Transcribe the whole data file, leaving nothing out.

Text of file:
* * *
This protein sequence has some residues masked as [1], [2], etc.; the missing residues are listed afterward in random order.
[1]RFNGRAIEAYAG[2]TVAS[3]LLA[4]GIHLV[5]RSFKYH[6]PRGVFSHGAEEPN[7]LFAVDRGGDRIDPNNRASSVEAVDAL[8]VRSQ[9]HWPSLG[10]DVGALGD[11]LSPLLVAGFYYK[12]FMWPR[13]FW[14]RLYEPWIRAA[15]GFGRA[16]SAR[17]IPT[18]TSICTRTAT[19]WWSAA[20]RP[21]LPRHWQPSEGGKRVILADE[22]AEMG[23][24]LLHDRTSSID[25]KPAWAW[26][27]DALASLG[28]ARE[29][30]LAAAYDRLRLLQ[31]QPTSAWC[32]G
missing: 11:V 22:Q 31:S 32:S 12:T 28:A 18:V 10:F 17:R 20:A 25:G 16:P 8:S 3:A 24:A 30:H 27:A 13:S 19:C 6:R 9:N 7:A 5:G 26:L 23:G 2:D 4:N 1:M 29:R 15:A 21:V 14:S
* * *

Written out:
This protein sequence has some residues masked as [1], [2], etc.; the missing residues are listed afterward in random order.
[1]RFNGRAIEAYAG[2]TVAS[3]LLA[4]GIHLV[5]RSFKYH[6]PRGVFSHGAEEPN[7]LFAVDRGGDRIDPNNRASSVEAVDAL[8]VRSQ[9]HWPSLG[10]DVGALGD[11]LSPLLVAGFYYK[12]FMWPR[13]FW[14]RLYEPWIRAA[15]GFGRA[16]SAR[17]IPT[18]TSICTRTAT[19]WWSAA[20]RP[21]LPRHWQPSEGGKRVILADE[22]AEMG[23][24]LLHDRTSSID[25]KPAWAW[26][27]DALASLG[28]ARE[29][30]LAAAYDRLRLLQ[31]QPTSAWC[32]G
missing: 11:V 22:Q 31:S 32:S 12:T 28:A 18:V 10:F 17:R 20:A 25:G 16:P 8:S 3:A 24:A 30:H 27:A 13:S 19:C 6:R 9:N 7:A 5:G 26:L 23:G 2:D 4:N 1:M 29:R 15:A 21:V 14:S